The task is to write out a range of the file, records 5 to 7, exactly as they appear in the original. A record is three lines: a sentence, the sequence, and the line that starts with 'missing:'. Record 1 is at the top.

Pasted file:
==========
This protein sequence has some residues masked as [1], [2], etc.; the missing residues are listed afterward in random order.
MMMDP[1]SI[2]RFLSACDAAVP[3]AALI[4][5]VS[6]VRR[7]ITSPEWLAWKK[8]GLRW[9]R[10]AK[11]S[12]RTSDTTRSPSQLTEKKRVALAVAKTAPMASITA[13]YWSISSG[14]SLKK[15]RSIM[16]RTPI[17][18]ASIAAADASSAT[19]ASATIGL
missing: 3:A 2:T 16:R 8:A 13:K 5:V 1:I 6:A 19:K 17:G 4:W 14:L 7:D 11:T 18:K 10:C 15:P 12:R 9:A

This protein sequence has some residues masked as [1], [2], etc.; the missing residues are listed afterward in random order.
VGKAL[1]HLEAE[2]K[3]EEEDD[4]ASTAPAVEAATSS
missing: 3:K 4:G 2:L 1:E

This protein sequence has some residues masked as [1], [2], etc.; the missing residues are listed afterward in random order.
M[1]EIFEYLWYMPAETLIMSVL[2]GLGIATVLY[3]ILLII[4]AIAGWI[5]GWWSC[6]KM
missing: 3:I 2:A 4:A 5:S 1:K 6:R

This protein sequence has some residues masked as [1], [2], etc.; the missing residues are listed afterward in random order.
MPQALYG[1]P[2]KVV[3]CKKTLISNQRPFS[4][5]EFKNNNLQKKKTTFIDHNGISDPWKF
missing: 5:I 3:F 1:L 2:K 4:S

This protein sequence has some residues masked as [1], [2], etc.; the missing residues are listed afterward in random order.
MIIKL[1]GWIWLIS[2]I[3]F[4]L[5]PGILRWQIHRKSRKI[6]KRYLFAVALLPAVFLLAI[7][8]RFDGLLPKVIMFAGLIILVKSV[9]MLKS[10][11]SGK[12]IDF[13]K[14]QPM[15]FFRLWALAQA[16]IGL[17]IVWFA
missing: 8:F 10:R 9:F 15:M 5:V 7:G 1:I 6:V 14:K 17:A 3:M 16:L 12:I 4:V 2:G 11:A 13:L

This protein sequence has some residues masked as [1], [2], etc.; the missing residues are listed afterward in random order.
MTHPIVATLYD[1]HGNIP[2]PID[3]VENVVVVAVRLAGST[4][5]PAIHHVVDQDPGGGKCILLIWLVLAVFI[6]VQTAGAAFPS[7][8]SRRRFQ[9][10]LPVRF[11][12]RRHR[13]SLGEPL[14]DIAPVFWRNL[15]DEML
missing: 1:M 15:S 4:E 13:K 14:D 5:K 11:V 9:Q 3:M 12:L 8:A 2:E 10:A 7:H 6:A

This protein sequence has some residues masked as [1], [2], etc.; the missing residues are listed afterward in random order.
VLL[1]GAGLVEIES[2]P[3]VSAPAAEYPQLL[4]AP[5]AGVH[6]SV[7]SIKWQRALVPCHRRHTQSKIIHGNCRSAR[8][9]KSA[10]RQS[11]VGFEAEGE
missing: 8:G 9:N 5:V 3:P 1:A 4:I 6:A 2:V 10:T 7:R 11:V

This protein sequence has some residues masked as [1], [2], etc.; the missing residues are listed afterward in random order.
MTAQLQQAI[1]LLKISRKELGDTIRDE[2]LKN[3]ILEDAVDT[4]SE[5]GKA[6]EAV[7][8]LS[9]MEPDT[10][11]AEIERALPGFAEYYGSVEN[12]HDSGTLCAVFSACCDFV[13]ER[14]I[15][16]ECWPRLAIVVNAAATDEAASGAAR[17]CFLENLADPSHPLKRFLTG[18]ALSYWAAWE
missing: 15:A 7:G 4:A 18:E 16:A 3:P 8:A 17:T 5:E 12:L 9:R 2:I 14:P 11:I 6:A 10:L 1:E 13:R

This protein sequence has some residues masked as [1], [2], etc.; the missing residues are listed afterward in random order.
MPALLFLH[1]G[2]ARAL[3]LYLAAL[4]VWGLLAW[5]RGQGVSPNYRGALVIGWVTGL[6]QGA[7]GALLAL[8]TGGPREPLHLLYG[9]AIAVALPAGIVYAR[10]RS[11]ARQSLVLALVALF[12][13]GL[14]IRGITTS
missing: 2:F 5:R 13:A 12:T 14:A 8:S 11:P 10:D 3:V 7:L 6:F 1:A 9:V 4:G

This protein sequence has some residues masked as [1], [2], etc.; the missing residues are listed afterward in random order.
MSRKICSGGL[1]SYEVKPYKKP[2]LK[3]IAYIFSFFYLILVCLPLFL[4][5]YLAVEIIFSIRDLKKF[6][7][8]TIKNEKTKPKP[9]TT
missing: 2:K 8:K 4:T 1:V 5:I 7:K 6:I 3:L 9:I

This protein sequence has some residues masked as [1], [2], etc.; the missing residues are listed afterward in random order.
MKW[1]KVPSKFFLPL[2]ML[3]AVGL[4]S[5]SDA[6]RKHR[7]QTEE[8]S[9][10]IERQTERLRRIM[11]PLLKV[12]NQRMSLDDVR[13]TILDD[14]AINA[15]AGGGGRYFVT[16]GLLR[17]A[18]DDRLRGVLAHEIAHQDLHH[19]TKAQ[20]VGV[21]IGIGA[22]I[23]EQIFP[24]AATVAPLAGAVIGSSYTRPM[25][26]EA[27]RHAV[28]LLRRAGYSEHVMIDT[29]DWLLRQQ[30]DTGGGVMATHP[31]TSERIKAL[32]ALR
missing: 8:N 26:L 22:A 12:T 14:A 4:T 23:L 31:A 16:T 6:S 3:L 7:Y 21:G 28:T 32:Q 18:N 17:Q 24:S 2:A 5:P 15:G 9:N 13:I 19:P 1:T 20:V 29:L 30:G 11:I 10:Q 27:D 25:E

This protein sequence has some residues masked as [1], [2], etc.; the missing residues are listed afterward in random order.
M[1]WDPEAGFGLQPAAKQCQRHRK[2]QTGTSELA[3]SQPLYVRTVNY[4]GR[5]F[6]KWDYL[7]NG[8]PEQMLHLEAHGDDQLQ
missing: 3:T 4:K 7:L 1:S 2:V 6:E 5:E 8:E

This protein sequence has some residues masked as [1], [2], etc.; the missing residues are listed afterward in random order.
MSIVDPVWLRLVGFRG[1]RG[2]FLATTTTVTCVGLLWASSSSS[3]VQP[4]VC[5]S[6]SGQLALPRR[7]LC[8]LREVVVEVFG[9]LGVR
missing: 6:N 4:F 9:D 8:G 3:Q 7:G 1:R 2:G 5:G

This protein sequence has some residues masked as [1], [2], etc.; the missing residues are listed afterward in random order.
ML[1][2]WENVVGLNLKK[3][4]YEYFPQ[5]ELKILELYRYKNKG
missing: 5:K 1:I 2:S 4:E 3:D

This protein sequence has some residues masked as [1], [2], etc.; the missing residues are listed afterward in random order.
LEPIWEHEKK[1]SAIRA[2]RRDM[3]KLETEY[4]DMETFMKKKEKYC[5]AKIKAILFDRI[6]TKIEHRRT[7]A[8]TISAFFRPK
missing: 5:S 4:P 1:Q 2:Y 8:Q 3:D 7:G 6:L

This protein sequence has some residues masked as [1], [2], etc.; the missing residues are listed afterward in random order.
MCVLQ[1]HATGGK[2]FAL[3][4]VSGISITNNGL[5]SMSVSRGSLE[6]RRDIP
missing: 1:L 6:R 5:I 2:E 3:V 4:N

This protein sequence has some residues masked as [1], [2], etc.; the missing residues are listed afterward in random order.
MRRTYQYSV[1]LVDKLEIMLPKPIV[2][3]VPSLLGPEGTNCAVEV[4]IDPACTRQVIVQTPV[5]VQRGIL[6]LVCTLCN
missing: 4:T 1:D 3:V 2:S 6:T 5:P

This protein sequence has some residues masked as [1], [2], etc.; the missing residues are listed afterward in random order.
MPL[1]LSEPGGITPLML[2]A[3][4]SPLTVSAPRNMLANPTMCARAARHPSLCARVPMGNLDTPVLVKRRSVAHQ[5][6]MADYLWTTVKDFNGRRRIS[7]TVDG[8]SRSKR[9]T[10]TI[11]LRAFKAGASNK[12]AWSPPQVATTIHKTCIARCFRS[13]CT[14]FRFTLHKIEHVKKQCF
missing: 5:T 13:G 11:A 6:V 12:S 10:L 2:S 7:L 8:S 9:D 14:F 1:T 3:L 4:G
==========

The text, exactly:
This protein sequence has some residues masked as [1], [2], etc.; the missing residues are listed afterward in random order.
MIIKL[1]GWIWLIS[2]I[3]F[4]L[5]PGILRWQIHRKSRKI[6]KRYLFAVALLPAVFLLAI[7][8]RFDGLLPKVIMFAGLIILVKSV[9]MLKS[10][11]SGK[12]IDF[13]K[14]QPM[15]FFRLWALAQA[16]IGL[17]IVWFA
missing: 8:F 10:R 9:F 15:M 5:V 7:G 1:I 6:V 14:K 17:A 3:M 16:L 12:I 4:V 2:G 11:A 13:L

This protein sequence has some residues masked as [1], [2], etc.; the missing residues are listed afterward in random order.
MTHPIVATLYD[1]HGNIP[2]PID[3]VENVVVVAVRLAGST[4][5]PAIHHVVDQDPGGGKCILLIWLVLAVFI[6]VQTAGAAFPS[7][8]SRRRFQ[9][10]LPVRF[11][12]RRHR[13]SLGEPL[14]DIAPVFWRNL[15]DEML
missing: 1:M 15:S 4:E 13:K 14:D 5:K 11:V 9:Q 3:M 12:L 8:A 2:E 10:A 7:H 6:A

This protein sequence has some residues masked as [1], [2], etc.; the missing residues are listed afterward in random order.
VLL[1]GAGLVEIES[2]P[3]VSAPAAEYPQLL[4]AP[5]AGVH[6]SV[7]SIKWQRALVPCHRRHTQSKIIHGNCRSAR[8][9]KSA[10]RQS[11]VGFEAEGE
missing: 8:G 9:N 5:V 3:P 1:A 4:I 6:A 2:V 10:T 7:R 11:V